According a survey from CareerBuilder, 21% of employees are pledging to leave their current employers in 2016, up from 16% last year. Employers with large millennial populations are at even greater risk with 30% of millennials expecting to have a new job by the end of 2016, compared to 23% last year. With experts estimating that it can cost twice as much as an employee’s salary to recruit, hire, and train a new worker, the financial impact of these challenges are very real.

Turnover costs is why a 2015 Deloitte survey (Global Human Capital Trends 2015) of more than 3,300 human resource leaders in 106 countries found that “culture and engagement” was viewed as the most important challenge facing companies. Employers can easily replicate another company’s compensation or benefits package, but it is much harder to replicate company culture. As a result, company culture and employee engagement are widely being recognized as highly defensible competitive advantages in the competition for talent.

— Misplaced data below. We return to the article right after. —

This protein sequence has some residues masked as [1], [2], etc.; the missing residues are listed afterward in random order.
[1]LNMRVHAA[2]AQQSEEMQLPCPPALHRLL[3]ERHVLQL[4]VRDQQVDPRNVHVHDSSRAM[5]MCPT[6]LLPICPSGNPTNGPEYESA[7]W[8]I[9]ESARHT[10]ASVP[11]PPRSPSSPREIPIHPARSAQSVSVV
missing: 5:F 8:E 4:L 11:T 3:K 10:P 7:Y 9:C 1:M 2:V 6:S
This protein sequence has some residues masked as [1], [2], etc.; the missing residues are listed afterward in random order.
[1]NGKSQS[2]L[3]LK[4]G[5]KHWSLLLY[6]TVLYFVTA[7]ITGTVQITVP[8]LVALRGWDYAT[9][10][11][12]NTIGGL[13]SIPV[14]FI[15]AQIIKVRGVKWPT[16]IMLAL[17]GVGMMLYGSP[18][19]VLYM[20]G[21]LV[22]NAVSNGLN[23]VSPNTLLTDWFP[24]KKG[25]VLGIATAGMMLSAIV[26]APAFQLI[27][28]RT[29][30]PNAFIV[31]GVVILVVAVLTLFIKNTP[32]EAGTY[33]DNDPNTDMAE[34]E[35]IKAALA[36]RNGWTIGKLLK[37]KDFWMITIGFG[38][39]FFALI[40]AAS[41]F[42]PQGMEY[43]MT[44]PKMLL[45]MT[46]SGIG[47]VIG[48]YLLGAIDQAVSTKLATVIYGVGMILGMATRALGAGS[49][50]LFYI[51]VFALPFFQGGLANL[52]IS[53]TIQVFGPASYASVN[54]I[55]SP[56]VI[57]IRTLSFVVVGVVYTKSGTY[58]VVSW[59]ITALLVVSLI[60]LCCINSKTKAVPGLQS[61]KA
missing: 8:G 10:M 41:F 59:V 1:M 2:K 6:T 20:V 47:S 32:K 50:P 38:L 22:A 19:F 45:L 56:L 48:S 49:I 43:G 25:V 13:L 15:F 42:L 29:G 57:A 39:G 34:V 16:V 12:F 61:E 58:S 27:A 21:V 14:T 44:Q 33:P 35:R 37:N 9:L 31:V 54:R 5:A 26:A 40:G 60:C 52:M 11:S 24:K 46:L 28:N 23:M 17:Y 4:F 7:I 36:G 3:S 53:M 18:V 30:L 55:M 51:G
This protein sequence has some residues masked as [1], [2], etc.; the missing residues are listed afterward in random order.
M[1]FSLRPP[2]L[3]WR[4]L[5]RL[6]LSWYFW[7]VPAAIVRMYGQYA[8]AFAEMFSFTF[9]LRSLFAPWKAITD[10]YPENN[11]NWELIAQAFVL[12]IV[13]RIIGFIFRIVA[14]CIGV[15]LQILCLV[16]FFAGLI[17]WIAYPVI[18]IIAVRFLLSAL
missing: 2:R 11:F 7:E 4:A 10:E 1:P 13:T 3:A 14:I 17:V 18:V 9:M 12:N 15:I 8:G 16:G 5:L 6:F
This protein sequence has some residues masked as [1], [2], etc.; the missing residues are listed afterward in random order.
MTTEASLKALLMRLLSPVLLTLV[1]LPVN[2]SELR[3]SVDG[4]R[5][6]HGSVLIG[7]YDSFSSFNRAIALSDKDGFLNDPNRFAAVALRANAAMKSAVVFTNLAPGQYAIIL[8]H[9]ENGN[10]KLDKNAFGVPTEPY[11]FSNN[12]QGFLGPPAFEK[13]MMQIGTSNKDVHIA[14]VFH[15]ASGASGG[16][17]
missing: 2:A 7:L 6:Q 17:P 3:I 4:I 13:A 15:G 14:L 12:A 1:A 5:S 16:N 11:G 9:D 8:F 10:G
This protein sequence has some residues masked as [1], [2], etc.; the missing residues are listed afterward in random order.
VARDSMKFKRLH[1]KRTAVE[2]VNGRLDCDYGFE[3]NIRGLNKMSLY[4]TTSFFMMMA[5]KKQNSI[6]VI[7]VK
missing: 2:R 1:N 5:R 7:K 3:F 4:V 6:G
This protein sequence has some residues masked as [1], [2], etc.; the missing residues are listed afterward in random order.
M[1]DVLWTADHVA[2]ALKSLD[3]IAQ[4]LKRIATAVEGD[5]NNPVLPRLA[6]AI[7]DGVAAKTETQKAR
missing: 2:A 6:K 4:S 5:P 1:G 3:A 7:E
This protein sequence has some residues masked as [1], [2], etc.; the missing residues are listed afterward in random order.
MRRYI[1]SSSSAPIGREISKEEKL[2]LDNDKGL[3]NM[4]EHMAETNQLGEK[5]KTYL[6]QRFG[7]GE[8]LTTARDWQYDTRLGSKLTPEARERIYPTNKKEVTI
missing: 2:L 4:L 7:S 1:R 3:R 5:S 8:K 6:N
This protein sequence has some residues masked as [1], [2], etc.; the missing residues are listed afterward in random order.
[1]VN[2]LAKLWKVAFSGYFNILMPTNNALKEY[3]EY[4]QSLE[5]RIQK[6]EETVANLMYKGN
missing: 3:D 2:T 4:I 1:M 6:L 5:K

Employee wellness is not the cure for strong culture and engagement, but it is certainly part of the recipe (fitness programs and points-based rewards are the number one employee-requested digital engagement solution). Culture-focused programs do not include traditional employee wellness (biometrics screenings, health risk assessments, etc.). Rather, these wellness programs are the type that focus on opportunities to strengthen relationships within the workplace while improving health. Employers that will overcome the human capital management challenges of today will employ a multi-faceted approach to making their worksites enjoyable.

Changing Times Puts Company Culture And Employee Engagement Front And Center
Another interesting finding from the survey was top New Year’s Resolutions from employees. Below are some highlights.

  • Save more of my pay: 38% (vs. 42% last year)
  • Be less stressed: 28% (vs. 34% last year)
  • Get a raise or promotion: 26% (vs. 26% last year)
  • Eat healthier at work: 19% (vs. 25% last year)
  • Learn something new (take more courses, training, seminars): 17% (vs. 22% last year)

Employee wellness programs can be very helpful with stress management and healthier eating at work, which is just another reason why employers need to include employee health as part of their culture and engagement strategy.

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